We have had different experiences every start of a school year, not one has been the same so we continue to learn and adjust as we go along. All schools are different, and all children are different so there isn’t one best way to approach it, though I would say that diplomacy can be a good skill to have.

D-Mom’s are different too, and sometimes it’s hard not to let our emotions get the best of us when we are feeling frustrated in the middle of a 504 meeting or when we are butting heads with a faculty or staff member. (A side note- I was in the middle of getting my Special Ed teaching license prior to moving to Colorado. I have been on both sides of the fence and every situation is unique, in which I believe they should be treated that way. I write this entry from the perspective of me, the parent, the mom…the Mama Bear ;)).

This reminds me of a time when we were feeling challenged by a school situation. It was a combination of things and we were trying to sift through them to figure out which one should be addressed first, though the lack of regard for the seriousness of T1D was at the top of our list. Let it be known that it wasn’t everyone that we encountered at school that felt this way, only a few, but sometimes it only takes a few.

On the morning of the first day of school, we took Logan’s supplies in, and sent him on his way. Later that day we had to stop by with some paperwork and we found Logan in the hallway, all by himself. We asked him where he was going and he seemed a little confused. At first I thought it was because of his new schedule, but then I realized that it was his blood sugar. We took him into the health room and he was 42! Talk about emotional, I was irate. I looked at my husband and said through a clenched smile, “You’ll have to be the one to talk to someone about this because I am so mad that it will be completely unproductive“.

After getting Logan’s blood sugar back in range and getting him back to class, my husband talked with the staff. There had been some confusion as to when and who was going to check Logan’s blood sugar. I truly believe that it was never intentional, but it did not stop me from being angry. I don’t like to be angry, it doesn’t feel good and nothing is ever resolved. So instead of being angry I became even more diligent in making sure that everyone knew exactly when and where Logan would have his blood sugar checked, mind you that is why we have the 504 meeting, to make sure everyone knows what is going on and who is responsible for his care. It is a legal document.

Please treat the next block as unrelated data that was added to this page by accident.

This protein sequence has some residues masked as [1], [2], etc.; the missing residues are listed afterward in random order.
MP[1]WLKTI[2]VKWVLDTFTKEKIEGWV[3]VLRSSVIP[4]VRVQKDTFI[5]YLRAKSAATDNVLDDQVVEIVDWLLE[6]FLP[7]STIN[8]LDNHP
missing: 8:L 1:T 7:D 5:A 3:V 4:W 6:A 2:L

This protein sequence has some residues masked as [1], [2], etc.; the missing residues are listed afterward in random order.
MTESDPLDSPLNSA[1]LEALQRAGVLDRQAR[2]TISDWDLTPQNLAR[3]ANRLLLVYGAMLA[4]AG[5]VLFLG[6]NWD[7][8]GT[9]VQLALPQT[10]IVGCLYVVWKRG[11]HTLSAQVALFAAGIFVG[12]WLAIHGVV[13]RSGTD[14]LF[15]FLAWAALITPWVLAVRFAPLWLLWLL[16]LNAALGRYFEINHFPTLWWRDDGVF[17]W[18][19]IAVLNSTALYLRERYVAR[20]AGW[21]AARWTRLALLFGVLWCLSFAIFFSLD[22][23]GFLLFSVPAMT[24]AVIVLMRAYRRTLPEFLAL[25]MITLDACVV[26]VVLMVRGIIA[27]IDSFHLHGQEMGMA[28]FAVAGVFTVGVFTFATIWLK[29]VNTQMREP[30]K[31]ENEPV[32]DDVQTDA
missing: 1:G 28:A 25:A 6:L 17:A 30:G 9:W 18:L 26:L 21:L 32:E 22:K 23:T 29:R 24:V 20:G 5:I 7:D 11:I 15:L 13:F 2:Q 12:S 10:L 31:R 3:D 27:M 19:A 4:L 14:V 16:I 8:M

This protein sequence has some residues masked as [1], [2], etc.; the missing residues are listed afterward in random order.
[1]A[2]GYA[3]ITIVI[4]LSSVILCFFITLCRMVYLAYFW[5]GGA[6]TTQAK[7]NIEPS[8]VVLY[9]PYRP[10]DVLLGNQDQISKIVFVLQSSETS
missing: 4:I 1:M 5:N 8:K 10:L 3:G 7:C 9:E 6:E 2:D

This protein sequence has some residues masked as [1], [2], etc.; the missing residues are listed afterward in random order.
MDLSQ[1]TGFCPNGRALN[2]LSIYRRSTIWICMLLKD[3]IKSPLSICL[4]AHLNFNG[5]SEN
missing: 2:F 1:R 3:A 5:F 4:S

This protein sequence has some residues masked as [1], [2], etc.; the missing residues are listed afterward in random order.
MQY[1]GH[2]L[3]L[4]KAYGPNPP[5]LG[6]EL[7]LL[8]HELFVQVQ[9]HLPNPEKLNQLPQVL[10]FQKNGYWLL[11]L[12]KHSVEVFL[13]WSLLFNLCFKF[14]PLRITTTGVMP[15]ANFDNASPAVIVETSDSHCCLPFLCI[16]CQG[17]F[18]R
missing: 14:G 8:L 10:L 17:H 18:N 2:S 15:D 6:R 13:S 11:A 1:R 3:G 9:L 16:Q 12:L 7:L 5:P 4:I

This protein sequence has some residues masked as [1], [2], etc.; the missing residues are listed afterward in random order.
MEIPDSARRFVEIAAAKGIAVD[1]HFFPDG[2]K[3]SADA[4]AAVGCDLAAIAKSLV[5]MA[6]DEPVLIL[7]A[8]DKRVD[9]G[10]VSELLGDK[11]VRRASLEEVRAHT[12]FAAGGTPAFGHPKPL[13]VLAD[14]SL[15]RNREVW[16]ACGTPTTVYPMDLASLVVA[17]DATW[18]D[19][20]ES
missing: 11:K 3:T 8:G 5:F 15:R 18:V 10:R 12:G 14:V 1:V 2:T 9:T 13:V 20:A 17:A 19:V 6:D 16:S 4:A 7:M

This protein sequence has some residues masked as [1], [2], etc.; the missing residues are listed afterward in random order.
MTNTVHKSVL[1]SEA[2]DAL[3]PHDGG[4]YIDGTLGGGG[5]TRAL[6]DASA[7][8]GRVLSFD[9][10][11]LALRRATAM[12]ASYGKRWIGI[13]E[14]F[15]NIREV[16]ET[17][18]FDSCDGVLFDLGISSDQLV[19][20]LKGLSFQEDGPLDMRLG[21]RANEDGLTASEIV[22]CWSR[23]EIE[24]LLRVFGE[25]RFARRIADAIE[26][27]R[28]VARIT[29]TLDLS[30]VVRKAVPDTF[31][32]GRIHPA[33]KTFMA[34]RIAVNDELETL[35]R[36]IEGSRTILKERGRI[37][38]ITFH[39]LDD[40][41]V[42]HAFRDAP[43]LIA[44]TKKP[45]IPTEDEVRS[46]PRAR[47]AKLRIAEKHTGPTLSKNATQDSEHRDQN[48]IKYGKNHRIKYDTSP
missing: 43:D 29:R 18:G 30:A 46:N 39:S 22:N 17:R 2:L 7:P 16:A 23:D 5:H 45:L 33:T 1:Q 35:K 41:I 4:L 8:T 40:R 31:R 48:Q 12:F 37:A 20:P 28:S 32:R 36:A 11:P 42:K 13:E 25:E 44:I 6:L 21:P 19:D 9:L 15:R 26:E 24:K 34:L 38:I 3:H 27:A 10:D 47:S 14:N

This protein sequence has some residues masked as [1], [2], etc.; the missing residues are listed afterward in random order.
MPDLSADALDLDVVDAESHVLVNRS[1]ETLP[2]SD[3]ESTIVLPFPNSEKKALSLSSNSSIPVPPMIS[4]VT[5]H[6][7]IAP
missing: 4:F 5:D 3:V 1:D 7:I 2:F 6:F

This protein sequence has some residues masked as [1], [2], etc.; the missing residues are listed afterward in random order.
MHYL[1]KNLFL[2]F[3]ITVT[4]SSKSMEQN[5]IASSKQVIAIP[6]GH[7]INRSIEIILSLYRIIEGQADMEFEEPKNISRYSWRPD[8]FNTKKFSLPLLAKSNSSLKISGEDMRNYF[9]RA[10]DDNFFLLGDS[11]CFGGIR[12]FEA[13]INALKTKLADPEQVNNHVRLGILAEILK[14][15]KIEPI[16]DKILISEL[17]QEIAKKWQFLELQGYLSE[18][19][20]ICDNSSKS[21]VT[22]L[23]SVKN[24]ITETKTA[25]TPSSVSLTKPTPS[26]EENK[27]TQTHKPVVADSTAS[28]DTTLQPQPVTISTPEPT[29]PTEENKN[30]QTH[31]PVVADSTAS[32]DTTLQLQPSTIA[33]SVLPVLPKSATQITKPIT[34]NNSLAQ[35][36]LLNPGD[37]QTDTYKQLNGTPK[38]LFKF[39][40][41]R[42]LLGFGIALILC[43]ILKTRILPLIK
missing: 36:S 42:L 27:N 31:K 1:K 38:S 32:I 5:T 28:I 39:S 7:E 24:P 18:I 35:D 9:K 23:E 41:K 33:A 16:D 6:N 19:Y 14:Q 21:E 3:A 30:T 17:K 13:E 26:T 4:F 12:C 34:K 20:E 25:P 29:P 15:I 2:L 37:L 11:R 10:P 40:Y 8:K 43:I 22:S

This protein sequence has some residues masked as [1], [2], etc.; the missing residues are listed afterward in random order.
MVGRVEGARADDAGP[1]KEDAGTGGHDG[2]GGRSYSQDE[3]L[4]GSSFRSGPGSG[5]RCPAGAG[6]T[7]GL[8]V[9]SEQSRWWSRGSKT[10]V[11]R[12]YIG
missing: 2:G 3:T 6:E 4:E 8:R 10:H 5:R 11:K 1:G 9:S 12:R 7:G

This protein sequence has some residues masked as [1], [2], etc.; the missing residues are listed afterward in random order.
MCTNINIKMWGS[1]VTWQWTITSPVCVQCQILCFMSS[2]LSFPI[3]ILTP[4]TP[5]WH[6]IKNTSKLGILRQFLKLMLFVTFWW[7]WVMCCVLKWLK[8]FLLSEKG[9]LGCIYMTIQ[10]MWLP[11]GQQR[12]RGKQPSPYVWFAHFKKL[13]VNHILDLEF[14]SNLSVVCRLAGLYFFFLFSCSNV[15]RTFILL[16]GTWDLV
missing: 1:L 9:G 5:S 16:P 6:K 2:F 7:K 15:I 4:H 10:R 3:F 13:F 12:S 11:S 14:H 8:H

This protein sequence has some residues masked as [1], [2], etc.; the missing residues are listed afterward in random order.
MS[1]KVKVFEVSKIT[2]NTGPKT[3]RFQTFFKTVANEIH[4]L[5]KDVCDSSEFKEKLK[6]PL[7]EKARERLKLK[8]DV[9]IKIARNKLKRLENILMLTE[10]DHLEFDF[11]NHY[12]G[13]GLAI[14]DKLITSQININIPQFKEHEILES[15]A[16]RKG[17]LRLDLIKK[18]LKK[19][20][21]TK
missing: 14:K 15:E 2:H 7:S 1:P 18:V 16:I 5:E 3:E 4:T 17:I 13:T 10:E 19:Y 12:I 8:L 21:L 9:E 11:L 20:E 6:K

We have experienced all types of scenarios in a school environment, what we have learned over and over is not to let your emotions get in the way and to make sure the roads of communication are open and working. It takes everyone’s involvement and active participation to make sure all goes as planned, and if doesn’t go as planned, then to know what to do in that scenario as well.

Both the JDRF and the ADA websites have some wonderful resources and tips on working with your child’s school. Every situation will be different, you will be able to take the information and apply it to your own personal situation.

We have experienced situations in school where the staff is very open about us advocating and have allowed Logan talk to his classmates about T1D and then we’ve had situations where the school preferred that we didn’t share the information. However it may work out for you and your family, always trust that the right people will be there to help you along the way, and most of the time, they are the ones that you would least suspect.

http://www.jdrf.org/index.cfm?page_id=103461

http://www.diabetes.org/living-with-diabetes/parents-and-kids/diabetes-care-at-school/